US Secretary of State Mike Pompeo vowed to help Iraqi rid itself of rogue militias on Wednesday as he hosted Iraqi Prime Minister Mustafa Al Kadhimi in Washington.
The US Secretary of State took part in meetings totalling almost four hours with his Iraqi counterparts as part of an ongoing strategic dialogue between the two nations.
The first round of meetings, which will focus on economic, educational, energy and development co-operation between the two nations, was led by Iraqi Foreign Minister Fuad Hussein. This was followed by a meeting between Mr Pompeo and Mr Al Kadhimi.
Both Mr Pompeo and Mr Hussein emphasised the need to boost Iraqi sovereignty and counter militias including those funded and armed by Iran.
"Armed groups not under the full control of the prime minister have impeded our progress,” Mr Pompeo said in a press conference after the meetings.
“Those groups need to be replaced by local police as soon as possible. I assured Dr Fuad [Hussein] that we could help and that we would help,” he added.
The offer of assistance was backed up by $204 million in humanitarian aid to Iraq.
“This funding includes nearly $133 million from the State Department’s Bureau of Population, Refugees, and Migration and more than $71 million from USAID’s Bureau for Humanitarian Assistance,” the US State Department said.
The aid cash will provide "critical shelter, essential healthcare, emergency food assistance, and water, sanitation, and hygiene services across Iraq," the statement added.
Mr Pompeo, who said he anticipated new deals in the field of energy to be announced today between the US and Baghdad, refused to comment on US redeployments in Iraq.
The Trump administration is considering withdrawing some of the 5,200 troops in the country, the New York Times reported last week.
The head of US Central Command, General Kenneth McKenzie recently blamed the rocket attacks by pro-Iranian militias on tactical withdrawals of US troops from Iraq.
”The threat against our forces from Shiite militant groups has caused us to put resources that we would otherwise use against ISIS to provide for our own defence,” he said. "We've had to pull back, our partners have had to pull back.”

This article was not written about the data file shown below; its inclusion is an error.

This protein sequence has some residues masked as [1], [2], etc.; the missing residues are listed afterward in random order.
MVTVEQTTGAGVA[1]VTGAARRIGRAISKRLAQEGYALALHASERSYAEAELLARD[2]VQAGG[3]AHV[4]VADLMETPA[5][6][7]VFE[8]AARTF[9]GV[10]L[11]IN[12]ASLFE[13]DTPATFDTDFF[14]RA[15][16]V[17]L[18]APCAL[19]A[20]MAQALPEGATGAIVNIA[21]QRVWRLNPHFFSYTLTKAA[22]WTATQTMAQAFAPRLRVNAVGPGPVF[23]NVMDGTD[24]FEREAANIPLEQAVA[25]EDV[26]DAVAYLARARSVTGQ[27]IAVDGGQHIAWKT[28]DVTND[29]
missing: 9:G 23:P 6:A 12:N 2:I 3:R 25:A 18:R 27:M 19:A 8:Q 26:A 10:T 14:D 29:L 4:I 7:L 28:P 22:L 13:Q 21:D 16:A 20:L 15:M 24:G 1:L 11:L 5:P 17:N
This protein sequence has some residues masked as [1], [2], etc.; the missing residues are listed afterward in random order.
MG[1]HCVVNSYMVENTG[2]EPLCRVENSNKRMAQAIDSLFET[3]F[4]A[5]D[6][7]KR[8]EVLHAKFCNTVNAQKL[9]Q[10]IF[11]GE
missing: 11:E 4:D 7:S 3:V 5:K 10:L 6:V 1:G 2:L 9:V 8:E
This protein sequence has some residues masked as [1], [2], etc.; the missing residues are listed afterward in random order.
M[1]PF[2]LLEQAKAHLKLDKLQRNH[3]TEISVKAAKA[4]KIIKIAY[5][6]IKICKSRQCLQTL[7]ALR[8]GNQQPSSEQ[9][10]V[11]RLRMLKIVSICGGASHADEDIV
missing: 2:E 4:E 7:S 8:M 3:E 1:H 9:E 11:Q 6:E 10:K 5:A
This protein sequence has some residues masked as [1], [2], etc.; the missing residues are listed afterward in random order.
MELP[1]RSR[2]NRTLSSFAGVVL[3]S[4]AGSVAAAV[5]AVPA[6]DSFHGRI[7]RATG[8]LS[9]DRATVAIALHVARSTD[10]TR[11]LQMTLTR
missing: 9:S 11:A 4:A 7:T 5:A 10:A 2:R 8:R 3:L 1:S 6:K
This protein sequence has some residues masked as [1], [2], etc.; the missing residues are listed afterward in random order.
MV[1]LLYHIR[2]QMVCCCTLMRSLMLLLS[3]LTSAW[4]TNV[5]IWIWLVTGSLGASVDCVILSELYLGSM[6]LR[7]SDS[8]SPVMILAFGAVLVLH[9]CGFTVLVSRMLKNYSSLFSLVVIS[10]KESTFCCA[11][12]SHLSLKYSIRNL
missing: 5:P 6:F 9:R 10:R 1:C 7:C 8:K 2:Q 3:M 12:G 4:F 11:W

Without mentioning Iran by name, Mr Hussein said Iraq is seeking normal relations with “no interference” with all its neighbours.
The US also on Wednesday “expressed support for a budget agreement between the federal and Kurdistan regional governments, as well as proposed early elections next year,” a statement by the State Department said.
Mr Al Kadhimi’s visit to Washington is the highest ranking for an Iraqi leader since 2017. The Prime Minister has already taken steps against corruption and against militias that were praised by US officials.
“Mr Al Kadhimi is perhaps the last, best hope for the US to have an Iraqi prime minister who can take on Iran's influence in Iraq,” Nicholas Heras, the director of the Middle East Programme at the Institute of the Study of War told The National.
“What sets him apart from his predecessors is that he came into the premiership with a strong vision for how he wants to tackle Iraq's major challenges: endemic corruption, Iran-backed militias, collapsing infrastructure, economic malaise, and a youthful population that has lost patience with Iraq's sclerotic sociopolitical system.”
US officials say Mr Al Kadhimi has asked them for patience as he tackles Baghdad’s toughest challenges.
“He comes to Washington as the culmination point of the Trump team's hard-built Iraq policy: to send the signal that the US has a partner it will eagerly work with in Iraq, and a man the US believes can slay the hydra of Iran's militia proxies that threaten the US in Iraq and the region,” Mr Heras added.
US President Donald Trump is due to meet Mr Al Kadhimi on Thursday at the White House.